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World Bank on what India needs to do to keep remittances steady

By Lalit K Jha
January 08, 2015 11:47 IST
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Other large recipients were China ($60 billion), the Philippines ($25 billion), Mexico ($22 billion), Nigeria ($21 billion), Egypt ($17 billion), Pakistan ($15 billion), Bangladesh ($14 billion), Vietnam ($11 billion) and Ukraine ($10 billion).

India

Image: A girl wears the tricolour. Photograph: Reuters

Describing remittances as a significant source of inflows to many developing countries like India, which received maximum remittances in 2013, the World Bank has called for removing impediments to its flows arguing that remittances are more stable than other capital flows.

In a report released on Wednesday, the World Bank said remittances have been stable during episodes of financial volatility when capital flows fell sharply.

This stabilising effect tends to be greater for remittance-receiving countries with a more dispersed migrant population, it said.

In 2013, India ranked top on receiving $70 billion in remittances.

China Maritime Museum in the Shanghai Lingang Industrial Parkin in Shanghai.

Image: China Maritime Museum in the Shanghai Lingang Industrial Parkin in Shanghai. Photograph: Aly Song/Reuters

Other large recipients were China ($60 billion), the Philippines ($25 billion), Mexico ($22 billion), Nigeria ($21 billion), Egypt ($17 billion), Pakistan ($15 billion), Bangladesh ($14 billion), Vietnam ($11 billion) and Ukraine ($10 billion).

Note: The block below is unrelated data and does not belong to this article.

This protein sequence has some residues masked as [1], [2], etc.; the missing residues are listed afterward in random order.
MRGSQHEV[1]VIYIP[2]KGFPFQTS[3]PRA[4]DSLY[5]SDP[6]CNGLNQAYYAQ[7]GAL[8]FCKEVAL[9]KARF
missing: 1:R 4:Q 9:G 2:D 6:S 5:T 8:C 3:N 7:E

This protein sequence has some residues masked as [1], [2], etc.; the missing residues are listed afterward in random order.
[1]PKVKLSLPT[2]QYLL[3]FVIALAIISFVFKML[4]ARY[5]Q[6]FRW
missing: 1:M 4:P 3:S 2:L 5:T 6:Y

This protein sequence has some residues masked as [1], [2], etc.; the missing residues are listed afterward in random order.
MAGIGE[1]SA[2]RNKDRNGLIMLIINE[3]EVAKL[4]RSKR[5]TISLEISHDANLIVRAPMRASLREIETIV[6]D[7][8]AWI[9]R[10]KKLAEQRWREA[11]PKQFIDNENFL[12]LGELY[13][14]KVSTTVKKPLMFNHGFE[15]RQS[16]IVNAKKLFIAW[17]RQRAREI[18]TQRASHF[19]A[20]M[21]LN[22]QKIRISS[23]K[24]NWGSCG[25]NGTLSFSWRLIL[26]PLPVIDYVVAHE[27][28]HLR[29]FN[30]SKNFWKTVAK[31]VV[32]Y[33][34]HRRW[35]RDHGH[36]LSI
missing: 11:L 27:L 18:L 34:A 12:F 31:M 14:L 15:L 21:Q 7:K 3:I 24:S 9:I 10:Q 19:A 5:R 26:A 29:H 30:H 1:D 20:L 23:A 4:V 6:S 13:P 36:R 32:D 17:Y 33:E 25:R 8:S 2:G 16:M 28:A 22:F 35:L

The World Bank in its report said the relative importance of remittances as a source of external resources is also expected to increase further, as growth in private capital flows to developing countries may moderate when interest rates begin rising in advanced economies, or if growth in developing economies remains weak.

Since 2000, remittances to developing countries have averaged about 60 per cent of the volume of total foreign direct investment flows.

Commuters rush to board a train in Manila, the Philippines.

Image: Commuters rush to board a train in Manila, the Philippines. Photograph: John Javellana/Reuters

For many developing countries, remittances are the single largest source of foreign exchange.

The World Bank study finds that, in addition to their considerable volume, remittances are more stable than other types of capital flows, even during episodes of financial stress.

For example, during past sudden stops, when capital flows fell on average by 14.8 per cent, remittances increased by 6 per cent.

Mexico City, Mexico.

Image: People walk at the Revolucion avenue in the border city of Tijuana, Mexico. Photograph: Reuters

The stable nature of remittance flows, the analysis concludes, means that they can help smooth consumption in developing countries, which often experience macroeconomic volatility.

Noting that remittances are associated with more stable domestic consumption growth, the report said countries with large remittance receipts tend to display less correlation between output and consumption growth over the business cycle, implying that the remittances have the potential enhance welfare during downturns.

Observing that the stabilising force of remittances provides a rationale for removing impediments to remittance flows, the bank said specific actions to be considered include cutting the cost of remittances, such as by encouraging competition in money transfer services; removing remittance taxes; and avoiding multiple currency regimes that reduce the local currency value of remittances.

 

 

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Lalit K Jha in Washington
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